The Celebrated Jumping Frog of Calaveras County and Other Sketches, Mark Twain, 1867
Here he is, ladies and gentleman: Mark Twain.
An author I had not read before I started this project.
That’s not accurate. I read The Prince and The Pauper as a child, but I mostly forgot it. I have not read The Adventures of Tom Sawyer or Huckleberry Finn. I simply haven’t. That’s why this project exists: to remedy such problems. So, here we go, scratching the surface of Mark Twain’s oeuvre.
Before we get started, can I just say that it this series of photos was not easy to achieve. This frog was difficult to knit. Tossing the frog was good fun. Focusing the camera on the flying frog was near impossible. My wonderful friend, Connor, assisted me. We did our best. Here are some blurry pictures of a “jumping frog.”
I will not repeat the incredibly long title of Mark Twain’s first collected book of short stories. Suffice it to say that in 1867 he had accumulated enough acclaim as a journalist and short story writer (Wait, stop, that’s what George Saunders is doing. He’s a contemporary Mark Twain. People often ask me which contemporary writers I admire, and George Saunders is in my top three. I just realized he’s doing a Mark Twain thing with his short stories/journalism//children’s stories/brand new novel. I see you, George Saunders, trying to be Mark Twain. You even did travel journalism with that Dubai piece for GQ, which I loved even though I wanted it to condemn Dubai’s capitalism more openly.) to publish a book of satirical journalism and short stories. Whoa, went on a tangent there. If you’re reading this, you are amazing for putting up with the mind-vomitorium response to English literature that is my blog.
Anyhway, Mark Twain was a funny guy who made fun of everybody. I seriously don’t have anything interesting or profound to say about Mark Twain’s first publication. The things he chose to satirize in this first volume seem…lacking in importance. We like to imagine that our political satirists will change perception, but they just preach to the choir and change nothing. “The Daily Show” doesn’t have the ear of Trump voters. Its only function is to make us laugh. The feeling that our opponents will watch and suddenly understand their own hypocrisy is false and we know it.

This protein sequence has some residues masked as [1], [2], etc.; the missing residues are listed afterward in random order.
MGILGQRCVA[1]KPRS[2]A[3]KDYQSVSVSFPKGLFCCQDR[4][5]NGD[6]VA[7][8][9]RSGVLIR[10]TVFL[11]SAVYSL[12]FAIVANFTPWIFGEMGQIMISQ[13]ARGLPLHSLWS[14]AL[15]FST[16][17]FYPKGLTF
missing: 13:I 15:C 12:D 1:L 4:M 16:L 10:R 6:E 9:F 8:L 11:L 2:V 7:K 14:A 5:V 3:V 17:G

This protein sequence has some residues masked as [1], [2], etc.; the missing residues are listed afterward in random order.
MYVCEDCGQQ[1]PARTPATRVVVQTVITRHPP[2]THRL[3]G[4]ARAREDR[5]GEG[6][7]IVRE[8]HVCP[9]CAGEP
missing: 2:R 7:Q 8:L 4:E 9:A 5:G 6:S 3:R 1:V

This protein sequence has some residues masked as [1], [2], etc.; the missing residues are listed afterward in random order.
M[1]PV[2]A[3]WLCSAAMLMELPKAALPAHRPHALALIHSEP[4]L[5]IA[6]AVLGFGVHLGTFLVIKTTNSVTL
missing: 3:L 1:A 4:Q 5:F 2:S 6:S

My point is that Twain pokes fun at rustics almost exclusively (oh, shit, we are doing that right now, in the post-election frenzy?) and it seems empty to me. Ok, we are post-the-post-election-frenzy now, but we weren’t when I started writing this review. Yes, Mark Twain is funny. His stories are still quite entertaining. He’s a funny, funny guy. But in this first set of stories, I don’t see his merit as a satirist, unless he was satirizing contemporary journalism, which I haven’t read enough of to understand what he’s satirizing. Seriously, I’m not a history professor, so I have no reason to read lots of late 1800s newspapers. In another life, perhaps I would.
The title story is a humorous allegory about a gambling man and his trained frog and his hubris. It’s worth a read. At some point, a literature reviewer translated the story into French to back up his claim that Twain’s reputation as a humorist was overblown. Twain translated the French translation back into English, or as he phrased it “clawed [it] into a civilized language once more by, patient, unremunerated toil.” This is all very funny and would probably be funnier if I could fully understand the French translation. Twain’s translation is a bit silly. He pokes fun at French grammar with phrases like “I no me recollect not exactly.” Which is good for a brief chuckle, but the fact that French uses double negatives while English does not is hardly an inexhaustible mine of humor. Twain does drive home his point that his humor is colloquial and untranslatable. Therefore he should not be judged based on a French translation. Fair enough, Mr. Twain, fair enough.
“The Story of the Bad Little Boy Who Didn’t Come to Grief” refutes childhood boogeyman tales of the horrors that befall boys who behave badly. A boy is naughty, never gets caught, grows up to be “universally respected” and belong “to the Legislature” despite his litany of deplorable crimes. Sound familiar? There’s a funny tale about being ejected from your lodgings because you are trying to learn an instrument. Twain also pokes fun at the parables we teach children. He responds with extreme vitriol to questions submitted to newspapers. There are plenty of funny moments in Twain’s first anthology. There are many other moments as well.
You might like The Celebrated Jumping Frog and Other Sketches if:
- honestly, you’d need a scholarly reason to read this entire volume when you could just skip to later and greater works. Just read the title story and move on to Tom Sawyer.
You might not like The Celebrated Jumping Frog and Other Sketches if:
- I think I covered it already.
Final thoughts: I’m eager to move on to the more acclaimed parts of Twain’s oeuvre. This bit is quite good, but there’s plenty of room for improvement. The Celebrated Jumping Frog is a great story and if you’re dedicated to literature enough to read this blog, you should certainly read those few pages. Seriously, don’t skip it. You can skip the Other Sketches. Download the pdf and read it right now.